I’m also judged as being an “irresponsible journalist” by a former tribal official and was recently told to keep my opinions to myself. I was told to just write the “facts”. I haven’t written a news story for quite some time as I am now employed full-time by the Rosebud Sioux Tribe. I write this editorial on Sundays only because many of you tell me you enjoy reading it.


Consequently, lists one definition of story as “a statement regarding the facts pertinent to a situation in question.” News articles, human interest stories and press releases usually fall into this category. A good writer or journalist will present the facts and will usually quote the exact words said by the speakers referred to in the story. A good writer will not interject a personal opinion into a well written news article. also defines an editorial as “a newspaper or magazine article that gives the opinions of the editors or publishers; also: an expression of opinion that resembles such an article.”  This is the definition which my trademarked Sicangu Scribe Scribblings editorials fall under. Also, the opinions I write about here are my own. They do not always reflect the opinions of this newspaper, our Owner/Publisher or correspondents. I take full responsibility for my own opinions and I will continue to write them.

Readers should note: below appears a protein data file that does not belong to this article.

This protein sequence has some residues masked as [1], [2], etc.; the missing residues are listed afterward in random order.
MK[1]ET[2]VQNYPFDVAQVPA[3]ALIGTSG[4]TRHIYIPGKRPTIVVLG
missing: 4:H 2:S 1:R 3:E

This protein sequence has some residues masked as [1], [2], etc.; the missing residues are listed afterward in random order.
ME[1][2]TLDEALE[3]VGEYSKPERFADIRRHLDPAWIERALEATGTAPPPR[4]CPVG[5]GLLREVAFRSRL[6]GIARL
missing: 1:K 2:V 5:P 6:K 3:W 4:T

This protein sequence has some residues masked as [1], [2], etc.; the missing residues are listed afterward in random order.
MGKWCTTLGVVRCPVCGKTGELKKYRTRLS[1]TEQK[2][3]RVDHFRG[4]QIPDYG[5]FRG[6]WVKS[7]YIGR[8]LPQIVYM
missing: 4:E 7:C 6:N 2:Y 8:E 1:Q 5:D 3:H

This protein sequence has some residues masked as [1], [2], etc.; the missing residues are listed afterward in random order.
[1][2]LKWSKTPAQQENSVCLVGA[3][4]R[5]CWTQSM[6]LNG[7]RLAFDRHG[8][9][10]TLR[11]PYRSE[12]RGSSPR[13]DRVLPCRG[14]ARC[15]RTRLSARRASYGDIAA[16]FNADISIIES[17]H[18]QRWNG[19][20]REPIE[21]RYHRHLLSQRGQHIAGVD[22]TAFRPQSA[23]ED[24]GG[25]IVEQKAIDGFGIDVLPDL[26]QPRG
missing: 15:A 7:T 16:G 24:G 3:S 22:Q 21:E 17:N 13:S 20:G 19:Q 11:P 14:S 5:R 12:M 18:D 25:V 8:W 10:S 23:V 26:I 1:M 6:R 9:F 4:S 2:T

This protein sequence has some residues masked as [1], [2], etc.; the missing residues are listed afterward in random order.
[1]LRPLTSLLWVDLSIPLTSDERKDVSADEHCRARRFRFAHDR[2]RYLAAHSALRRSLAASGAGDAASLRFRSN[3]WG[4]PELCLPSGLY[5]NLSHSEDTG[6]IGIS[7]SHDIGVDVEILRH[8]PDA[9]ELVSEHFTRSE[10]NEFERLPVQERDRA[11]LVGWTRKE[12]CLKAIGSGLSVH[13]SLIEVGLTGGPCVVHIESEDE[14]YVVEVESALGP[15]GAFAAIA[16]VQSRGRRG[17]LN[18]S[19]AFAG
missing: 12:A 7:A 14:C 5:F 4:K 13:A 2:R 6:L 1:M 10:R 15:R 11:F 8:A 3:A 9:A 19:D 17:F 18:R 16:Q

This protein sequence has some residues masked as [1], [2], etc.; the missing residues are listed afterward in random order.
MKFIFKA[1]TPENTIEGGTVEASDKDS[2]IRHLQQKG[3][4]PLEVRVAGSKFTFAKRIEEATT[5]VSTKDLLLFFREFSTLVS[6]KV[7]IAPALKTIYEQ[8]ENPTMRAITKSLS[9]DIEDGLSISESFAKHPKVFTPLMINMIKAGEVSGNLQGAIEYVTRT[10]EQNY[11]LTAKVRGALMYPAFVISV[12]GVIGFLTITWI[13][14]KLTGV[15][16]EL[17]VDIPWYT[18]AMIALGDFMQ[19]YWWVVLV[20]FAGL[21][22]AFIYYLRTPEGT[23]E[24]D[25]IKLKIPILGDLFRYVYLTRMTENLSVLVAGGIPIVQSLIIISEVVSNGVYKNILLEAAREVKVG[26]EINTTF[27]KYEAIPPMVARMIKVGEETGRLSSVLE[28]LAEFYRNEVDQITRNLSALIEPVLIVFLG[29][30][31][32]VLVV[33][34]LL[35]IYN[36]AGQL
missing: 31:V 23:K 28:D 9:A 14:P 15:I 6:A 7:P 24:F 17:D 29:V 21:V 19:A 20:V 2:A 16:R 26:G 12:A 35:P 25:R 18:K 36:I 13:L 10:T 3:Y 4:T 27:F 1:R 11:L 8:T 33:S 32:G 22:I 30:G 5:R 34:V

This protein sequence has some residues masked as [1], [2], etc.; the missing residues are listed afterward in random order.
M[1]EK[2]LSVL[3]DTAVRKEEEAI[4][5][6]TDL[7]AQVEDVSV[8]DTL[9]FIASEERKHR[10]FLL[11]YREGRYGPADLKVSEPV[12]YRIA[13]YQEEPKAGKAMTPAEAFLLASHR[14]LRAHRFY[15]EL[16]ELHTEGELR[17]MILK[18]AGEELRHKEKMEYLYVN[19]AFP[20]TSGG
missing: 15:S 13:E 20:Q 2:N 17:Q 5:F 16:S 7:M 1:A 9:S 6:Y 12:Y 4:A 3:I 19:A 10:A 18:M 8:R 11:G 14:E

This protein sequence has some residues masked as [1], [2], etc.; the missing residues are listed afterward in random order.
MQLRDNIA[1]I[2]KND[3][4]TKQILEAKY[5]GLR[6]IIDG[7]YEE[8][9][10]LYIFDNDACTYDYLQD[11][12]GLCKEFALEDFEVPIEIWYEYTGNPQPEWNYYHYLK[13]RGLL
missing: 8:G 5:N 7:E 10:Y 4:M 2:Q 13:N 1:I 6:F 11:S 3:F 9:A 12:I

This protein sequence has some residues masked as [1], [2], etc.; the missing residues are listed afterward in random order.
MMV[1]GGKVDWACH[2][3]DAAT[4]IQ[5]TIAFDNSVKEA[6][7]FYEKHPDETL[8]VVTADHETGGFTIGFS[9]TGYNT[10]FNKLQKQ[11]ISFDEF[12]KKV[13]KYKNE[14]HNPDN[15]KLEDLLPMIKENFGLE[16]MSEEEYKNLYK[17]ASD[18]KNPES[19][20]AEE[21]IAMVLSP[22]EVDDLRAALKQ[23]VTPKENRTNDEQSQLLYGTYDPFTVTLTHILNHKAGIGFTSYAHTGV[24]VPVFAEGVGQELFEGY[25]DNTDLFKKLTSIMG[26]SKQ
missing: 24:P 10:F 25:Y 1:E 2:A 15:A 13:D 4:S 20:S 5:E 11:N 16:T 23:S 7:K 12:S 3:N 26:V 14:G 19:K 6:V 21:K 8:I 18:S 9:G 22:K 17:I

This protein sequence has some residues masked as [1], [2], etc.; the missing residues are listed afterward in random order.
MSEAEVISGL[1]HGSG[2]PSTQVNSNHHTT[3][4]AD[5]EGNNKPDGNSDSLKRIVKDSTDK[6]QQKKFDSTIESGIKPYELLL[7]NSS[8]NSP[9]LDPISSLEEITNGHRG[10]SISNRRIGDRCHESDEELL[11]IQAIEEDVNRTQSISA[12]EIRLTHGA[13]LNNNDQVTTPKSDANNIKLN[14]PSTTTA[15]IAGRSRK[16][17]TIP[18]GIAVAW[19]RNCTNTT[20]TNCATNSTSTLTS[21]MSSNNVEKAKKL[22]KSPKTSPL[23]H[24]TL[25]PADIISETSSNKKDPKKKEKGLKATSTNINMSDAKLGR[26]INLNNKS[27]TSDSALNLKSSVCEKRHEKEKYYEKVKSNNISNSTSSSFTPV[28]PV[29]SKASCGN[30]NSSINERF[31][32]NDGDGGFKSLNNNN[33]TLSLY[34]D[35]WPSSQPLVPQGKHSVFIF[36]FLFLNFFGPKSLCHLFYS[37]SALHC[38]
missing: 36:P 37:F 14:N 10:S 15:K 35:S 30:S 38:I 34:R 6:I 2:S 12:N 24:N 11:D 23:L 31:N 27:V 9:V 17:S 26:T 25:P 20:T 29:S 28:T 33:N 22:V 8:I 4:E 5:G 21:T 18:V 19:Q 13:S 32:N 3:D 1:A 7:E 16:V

I do not believe it is right for humans to stifle one another. But it happens on the Rez every single day. Remember the crabs in a bucket syndrome? Those of us who speak out about the atrocities or injustices which are committed every day on our Rez are often accused of tearing up our own people and/or our own tribe. But writing about the dark human truths of the Rez and tearing up your own people or tribe are two different things. Can you honestly accuse me of tearing up my own people or tribe when all I am doing is writing truthfully about what happens on the Rez?


I will not allow my opinions to be stifled. There are topics which I have addressed that are quite sensitive. I believe every dark issue I have presented here in Sicangu Scribe Scribblings falls within areas affecting our precious children. Our people would do well to emulate our ancestors and consider the future of the coming seven generations. Alcoholism, aggravated sexual abuse of children, domestic violence, criminal stalking and unscrupulous tribal members, etc. are facts of life on the Rez. If I do not write about them, who will?


Furthermore, when you or your family engages in conduct unbecoming to the Lakota Oyate, you can be sure I will address it here. Oftentimes, I see members of a Tiospaye or family acting up or acting out in public and I write about it. It is then when I am attacked through hate emails or on social networking sites. Consequently, there have been a total of two times when people have actually confronted me to my face about an editorial I wrote. The truth always hurts and it is even more painful to those people who carry around distorted images of truth.


I will continue to write these editorials each week for you to read. Sicangu Scribe Scribblings is an inherent part of me. I want to thank all of my readers who have emailed me encouraging messages. I appreciate all of you who come up to me to shake my hand and comment over an editorial which has touched you. Relatives like you motivate me to write about life on the Rez every week. Wopila for your kind words, thoughts and prayers.